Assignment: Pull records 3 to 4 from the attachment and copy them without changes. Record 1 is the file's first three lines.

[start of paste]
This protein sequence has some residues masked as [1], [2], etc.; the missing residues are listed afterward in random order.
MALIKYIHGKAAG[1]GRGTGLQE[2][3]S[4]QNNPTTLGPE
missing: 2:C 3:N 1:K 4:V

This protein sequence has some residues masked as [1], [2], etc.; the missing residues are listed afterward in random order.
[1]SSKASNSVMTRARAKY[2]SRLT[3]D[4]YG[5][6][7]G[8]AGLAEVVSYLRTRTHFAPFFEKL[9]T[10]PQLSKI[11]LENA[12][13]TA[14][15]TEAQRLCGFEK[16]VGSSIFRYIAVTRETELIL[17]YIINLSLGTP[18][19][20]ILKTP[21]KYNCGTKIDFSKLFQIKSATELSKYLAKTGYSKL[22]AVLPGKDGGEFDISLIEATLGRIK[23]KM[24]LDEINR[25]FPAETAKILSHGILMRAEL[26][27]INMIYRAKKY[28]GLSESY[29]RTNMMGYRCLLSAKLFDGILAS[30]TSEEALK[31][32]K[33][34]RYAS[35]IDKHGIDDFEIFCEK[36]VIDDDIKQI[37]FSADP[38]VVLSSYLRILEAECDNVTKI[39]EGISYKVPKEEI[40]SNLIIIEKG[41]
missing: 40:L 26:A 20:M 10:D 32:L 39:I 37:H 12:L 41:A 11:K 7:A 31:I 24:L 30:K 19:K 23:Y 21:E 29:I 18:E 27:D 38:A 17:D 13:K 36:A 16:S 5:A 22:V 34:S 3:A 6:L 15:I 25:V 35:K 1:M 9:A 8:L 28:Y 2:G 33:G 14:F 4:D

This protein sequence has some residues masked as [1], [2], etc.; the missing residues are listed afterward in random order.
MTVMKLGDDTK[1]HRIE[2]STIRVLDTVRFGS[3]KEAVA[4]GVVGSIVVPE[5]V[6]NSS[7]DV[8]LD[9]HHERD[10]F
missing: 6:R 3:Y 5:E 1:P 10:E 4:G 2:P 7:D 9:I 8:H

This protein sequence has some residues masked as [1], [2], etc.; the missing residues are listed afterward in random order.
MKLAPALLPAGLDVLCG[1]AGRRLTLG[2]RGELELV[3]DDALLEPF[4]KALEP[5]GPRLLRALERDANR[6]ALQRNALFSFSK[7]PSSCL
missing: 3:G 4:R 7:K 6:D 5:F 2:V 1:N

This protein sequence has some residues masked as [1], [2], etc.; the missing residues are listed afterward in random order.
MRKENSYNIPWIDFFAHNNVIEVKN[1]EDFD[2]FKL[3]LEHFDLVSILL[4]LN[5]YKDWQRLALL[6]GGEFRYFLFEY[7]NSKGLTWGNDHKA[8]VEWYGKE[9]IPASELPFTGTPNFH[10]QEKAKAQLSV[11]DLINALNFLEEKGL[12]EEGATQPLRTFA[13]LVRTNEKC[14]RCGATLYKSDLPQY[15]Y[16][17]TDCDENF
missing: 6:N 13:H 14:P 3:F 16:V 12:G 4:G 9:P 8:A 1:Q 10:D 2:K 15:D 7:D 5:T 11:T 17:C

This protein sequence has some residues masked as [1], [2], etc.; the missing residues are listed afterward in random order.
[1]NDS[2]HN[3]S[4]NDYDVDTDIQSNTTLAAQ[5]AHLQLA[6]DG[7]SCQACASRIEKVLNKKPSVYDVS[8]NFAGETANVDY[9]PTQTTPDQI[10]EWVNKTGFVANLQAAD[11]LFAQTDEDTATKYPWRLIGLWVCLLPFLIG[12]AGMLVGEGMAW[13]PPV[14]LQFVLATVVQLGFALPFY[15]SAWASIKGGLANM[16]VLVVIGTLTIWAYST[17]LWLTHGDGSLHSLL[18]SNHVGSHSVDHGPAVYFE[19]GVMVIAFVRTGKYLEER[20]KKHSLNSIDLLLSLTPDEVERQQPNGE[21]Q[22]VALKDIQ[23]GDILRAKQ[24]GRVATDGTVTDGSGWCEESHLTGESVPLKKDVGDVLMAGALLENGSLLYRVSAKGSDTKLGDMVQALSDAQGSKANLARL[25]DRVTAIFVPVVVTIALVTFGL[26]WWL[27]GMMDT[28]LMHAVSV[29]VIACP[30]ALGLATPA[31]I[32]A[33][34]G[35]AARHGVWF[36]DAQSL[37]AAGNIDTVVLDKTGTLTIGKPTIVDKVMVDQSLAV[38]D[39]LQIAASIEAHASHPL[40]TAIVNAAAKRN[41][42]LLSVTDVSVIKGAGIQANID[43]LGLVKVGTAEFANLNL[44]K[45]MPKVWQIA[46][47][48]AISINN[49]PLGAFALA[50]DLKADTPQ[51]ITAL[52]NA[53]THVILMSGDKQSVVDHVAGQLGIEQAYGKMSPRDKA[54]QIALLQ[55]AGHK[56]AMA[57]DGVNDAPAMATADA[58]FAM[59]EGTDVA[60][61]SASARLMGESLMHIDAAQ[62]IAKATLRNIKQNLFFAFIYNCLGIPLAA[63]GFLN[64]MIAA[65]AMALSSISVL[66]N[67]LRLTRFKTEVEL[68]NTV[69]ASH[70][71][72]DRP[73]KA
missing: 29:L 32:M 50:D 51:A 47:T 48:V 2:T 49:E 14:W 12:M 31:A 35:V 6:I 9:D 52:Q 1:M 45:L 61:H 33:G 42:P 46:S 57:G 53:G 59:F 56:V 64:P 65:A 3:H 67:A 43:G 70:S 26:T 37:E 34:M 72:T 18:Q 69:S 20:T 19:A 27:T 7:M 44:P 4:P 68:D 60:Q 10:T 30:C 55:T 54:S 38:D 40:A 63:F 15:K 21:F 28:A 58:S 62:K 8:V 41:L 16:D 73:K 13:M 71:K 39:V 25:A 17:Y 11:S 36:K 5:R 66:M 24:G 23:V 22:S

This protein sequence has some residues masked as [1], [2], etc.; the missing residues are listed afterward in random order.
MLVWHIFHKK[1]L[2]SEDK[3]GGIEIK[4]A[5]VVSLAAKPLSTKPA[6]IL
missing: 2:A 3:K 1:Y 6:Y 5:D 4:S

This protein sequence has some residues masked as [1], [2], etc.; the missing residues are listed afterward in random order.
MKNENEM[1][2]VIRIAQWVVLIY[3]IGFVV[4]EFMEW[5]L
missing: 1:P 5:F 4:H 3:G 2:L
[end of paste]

This protein sequence has some residues masked as [1], [2], etc.; the missing residues are listed afterward in random order.
MTVMKLGDDTK[1]HRIE[2]STIRVLDTVRFGS[3]KEAVA[4]GVVGSIVVPE[5]V[6]NSS[7]DV[8]LD[9]HHERD[10]F
missing: 6:R 3:Y 5:E 1:P 10:E 4:G 2:P 7:D 9:I 8:H

This protein sequence has some residues masked as [1], [2], etc.; the missing residues are listed afterward in random order.
MKLAPALLPAGLDVLCG[1]AGRRLTLG[2]RGELELV[3]DDALLEPF[4]KALEP[5]GPRLLRALERDANR[6]ALQRNALFSFSK[7]PSSCL
missing: 3:G 4:R 7:K 6:D 5:F 2:V 1:N